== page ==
Gray and Harbor Seal Bycatch and Depredation in New England Sink-Gillnet Fisheries

Monday, August 18, 2014
Exhibit Hall 400AB (Centre des congrès de Québec // Québec City Convention Centre)
Laura Sirak , Marine Sciences, University of New England, Biddeford, ME
Kathryn Ono , Marine Sciences, University of New England, Biddeford, ME
Carrie Byron , Marine Science, University of New England, Biddeford, ME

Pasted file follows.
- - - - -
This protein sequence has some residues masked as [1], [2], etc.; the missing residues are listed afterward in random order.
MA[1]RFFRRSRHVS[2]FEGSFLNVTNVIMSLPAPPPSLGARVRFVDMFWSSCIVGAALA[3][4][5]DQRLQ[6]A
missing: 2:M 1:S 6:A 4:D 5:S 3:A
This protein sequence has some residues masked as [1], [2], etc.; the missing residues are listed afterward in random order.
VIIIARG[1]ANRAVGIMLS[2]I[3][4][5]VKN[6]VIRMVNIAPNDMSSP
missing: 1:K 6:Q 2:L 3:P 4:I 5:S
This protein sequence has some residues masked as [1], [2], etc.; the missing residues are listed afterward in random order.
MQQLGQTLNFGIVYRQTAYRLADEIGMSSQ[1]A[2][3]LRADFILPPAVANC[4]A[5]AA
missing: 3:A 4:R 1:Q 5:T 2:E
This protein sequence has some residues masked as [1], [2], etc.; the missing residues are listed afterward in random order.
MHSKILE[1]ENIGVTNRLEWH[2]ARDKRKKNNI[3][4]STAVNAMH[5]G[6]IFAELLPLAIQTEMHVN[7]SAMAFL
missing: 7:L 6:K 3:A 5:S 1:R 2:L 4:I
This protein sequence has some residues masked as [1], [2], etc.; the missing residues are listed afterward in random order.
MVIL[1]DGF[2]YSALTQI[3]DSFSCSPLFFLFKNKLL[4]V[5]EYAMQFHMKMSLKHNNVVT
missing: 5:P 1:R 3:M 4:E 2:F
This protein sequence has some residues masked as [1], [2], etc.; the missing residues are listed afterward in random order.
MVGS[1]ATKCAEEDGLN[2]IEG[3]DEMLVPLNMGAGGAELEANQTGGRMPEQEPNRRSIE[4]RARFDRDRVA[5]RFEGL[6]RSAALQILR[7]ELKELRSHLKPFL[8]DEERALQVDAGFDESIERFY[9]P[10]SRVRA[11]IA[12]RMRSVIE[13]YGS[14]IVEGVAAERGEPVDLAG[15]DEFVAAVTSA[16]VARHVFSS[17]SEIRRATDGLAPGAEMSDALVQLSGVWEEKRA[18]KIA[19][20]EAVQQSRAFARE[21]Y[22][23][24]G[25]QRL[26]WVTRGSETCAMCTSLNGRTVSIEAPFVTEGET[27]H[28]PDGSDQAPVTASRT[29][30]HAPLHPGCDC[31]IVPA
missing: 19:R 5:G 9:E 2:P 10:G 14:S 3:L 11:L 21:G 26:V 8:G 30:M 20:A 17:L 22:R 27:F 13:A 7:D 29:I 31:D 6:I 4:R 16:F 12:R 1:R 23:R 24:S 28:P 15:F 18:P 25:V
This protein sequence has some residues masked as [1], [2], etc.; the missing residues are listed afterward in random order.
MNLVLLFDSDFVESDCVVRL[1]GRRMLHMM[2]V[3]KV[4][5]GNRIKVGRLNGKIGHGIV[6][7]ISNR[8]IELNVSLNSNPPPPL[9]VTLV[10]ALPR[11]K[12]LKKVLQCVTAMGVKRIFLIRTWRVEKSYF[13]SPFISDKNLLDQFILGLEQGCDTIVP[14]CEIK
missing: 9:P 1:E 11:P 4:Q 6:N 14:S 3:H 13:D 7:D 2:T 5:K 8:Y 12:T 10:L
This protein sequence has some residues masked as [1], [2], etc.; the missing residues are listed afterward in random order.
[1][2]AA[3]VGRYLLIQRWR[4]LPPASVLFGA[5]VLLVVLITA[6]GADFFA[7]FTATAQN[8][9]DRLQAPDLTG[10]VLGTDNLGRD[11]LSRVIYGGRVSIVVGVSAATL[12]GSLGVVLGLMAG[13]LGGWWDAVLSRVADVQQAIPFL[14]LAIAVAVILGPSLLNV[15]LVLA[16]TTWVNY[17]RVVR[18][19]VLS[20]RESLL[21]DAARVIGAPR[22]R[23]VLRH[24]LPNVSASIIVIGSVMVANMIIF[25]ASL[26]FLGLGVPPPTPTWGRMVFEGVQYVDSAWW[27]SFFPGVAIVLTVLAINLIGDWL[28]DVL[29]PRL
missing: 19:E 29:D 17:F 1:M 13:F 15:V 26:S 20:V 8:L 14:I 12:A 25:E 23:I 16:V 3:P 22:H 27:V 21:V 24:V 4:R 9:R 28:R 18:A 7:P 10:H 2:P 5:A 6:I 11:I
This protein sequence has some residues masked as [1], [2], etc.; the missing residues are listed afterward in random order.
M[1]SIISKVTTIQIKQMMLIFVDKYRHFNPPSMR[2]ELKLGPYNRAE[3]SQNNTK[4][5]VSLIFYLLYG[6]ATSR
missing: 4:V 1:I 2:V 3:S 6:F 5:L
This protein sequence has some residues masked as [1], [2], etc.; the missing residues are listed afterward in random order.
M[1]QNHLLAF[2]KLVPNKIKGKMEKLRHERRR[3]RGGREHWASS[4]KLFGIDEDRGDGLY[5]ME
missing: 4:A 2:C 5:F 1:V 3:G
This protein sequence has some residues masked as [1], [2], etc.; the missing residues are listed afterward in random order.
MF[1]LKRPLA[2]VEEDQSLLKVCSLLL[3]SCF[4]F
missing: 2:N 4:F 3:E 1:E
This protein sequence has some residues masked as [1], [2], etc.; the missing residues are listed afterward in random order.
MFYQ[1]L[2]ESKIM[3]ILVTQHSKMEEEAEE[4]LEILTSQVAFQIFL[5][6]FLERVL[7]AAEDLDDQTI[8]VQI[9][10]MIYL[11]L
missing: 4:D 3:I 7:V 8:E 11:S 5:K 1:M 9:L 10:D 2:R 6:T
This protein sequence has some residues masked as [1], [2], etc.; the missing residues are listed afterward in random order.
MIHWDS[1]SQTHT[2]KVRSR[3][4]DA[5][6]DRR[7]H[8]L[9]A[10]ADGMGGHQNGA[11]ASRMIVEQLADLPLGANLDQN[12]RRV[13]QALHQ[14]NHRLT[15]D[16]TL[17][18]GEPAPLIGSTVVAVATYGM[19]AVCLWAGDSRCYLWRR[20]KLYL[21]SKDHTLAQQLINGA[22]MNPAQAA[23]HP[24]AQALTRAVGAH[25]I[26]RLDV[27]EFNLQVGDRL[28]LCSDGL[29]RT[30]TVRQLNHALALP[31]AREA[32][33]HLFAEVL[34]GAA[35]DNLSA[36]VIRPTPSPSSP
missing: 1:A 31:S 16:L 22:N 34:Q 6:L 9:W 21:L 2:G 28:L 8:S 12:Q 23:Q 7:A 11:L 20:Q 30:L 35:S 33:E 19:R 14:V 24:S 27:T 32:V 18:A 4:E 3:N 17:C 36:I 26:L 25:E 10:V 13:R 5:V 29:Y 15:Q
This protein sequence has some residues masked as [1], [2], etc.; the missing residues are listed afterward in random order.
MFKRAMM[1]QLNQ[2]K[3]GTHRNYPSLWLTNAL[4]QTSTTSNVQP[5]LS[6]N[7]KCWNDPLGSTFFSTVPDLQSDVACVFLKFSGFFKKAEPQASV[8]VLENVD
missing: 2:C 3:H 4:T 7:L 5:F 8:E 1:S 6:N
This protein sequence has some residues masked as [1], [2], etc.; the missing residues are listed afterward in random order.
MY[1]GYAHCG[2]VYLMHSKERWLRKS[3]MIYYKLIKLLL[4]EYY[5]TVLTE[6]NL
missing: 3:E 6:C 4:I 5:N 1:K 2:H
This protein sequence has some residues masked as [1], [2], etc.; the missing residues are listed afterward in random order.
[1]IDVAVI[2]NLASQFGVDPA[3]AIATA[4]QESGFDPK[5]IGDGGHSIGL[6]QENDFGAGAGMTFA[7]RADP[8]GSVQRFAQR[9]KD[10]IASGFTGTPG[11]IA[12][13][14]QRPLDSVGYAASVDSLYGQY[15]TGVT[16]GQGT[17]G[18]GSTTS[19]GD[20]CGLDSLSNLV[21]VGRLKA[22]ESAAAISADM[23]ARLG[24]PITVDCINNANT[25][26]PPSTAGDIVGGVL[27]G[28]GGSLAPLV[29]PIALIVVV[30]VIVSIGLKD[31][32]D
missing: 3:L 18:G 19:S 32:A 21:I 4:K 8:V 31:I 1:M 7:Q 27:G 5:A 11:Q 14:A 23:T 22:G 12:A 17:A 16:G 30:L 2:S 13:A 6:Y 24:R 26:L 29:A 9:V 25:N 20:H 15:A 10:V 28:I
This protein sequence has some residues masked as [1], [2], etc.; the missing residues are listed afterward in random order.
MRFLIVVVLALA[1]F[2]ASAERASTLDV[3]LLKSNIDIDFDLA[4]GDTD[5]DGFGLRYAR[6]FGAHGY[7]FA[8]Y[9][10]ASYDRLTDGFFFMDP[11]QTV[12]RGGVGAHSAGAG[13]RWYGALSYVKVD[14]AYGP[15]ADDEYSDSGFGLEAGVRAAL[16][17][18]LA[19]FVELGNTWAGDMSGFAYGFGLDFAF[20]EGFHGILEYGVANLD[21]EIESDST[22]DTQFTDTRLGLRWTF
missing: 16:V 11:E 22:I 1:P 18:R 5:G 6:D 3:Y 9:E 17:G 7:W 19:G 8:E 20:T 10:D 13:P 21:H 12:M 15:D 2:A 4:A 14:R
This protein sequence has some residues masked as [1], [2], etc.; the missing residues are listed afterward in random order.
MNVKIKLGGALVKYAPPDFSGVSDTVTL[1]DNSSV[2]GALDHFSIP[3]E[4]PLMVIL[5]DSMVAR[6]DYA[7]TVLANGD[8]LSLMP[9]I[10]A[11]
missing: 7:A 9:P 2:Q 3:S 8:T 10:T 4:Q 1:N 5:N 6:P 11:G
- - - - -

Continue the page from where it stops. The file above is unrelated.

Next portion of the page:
Gray seals (Halichoerus grypus) and harbor seals (Phoca vitulina) are often taken as bycatch in sink-gillnet fisheries in New England and are believed to consume and damage fish in gillnets.  As seal populations increase, interactions with fisheries are likely to increase, affecting both seal stocks and the New England fishing industry.  The extent of these interactions will be assessed through field observations of depredation and bycatch on commercial gillnet fishing vessels in New England waters May – July 2014.  Seals taken incidentally during these trips will be assessed for species, age, sex, and general health (determined by blubber thickness, weight, level of hydration, and size of lymph nodes); trends will be identified.  Seal damaged catch will be quantified and monetary losses will be calculated. There is some controversy among fishermen and scientists concerning the identification of seal depredation compared to other sources of depredation (e.g. spiny dogfish (Squalus acanthias)).  Characteristic depredation will be identified by offering large fish to captive seals and other predators. Damaged fish will be analyzed for the unique bite marks of predatory species that can be used in the field for accurate identification.  This study is crucial to understanding the complexities of seal-fishery interactions.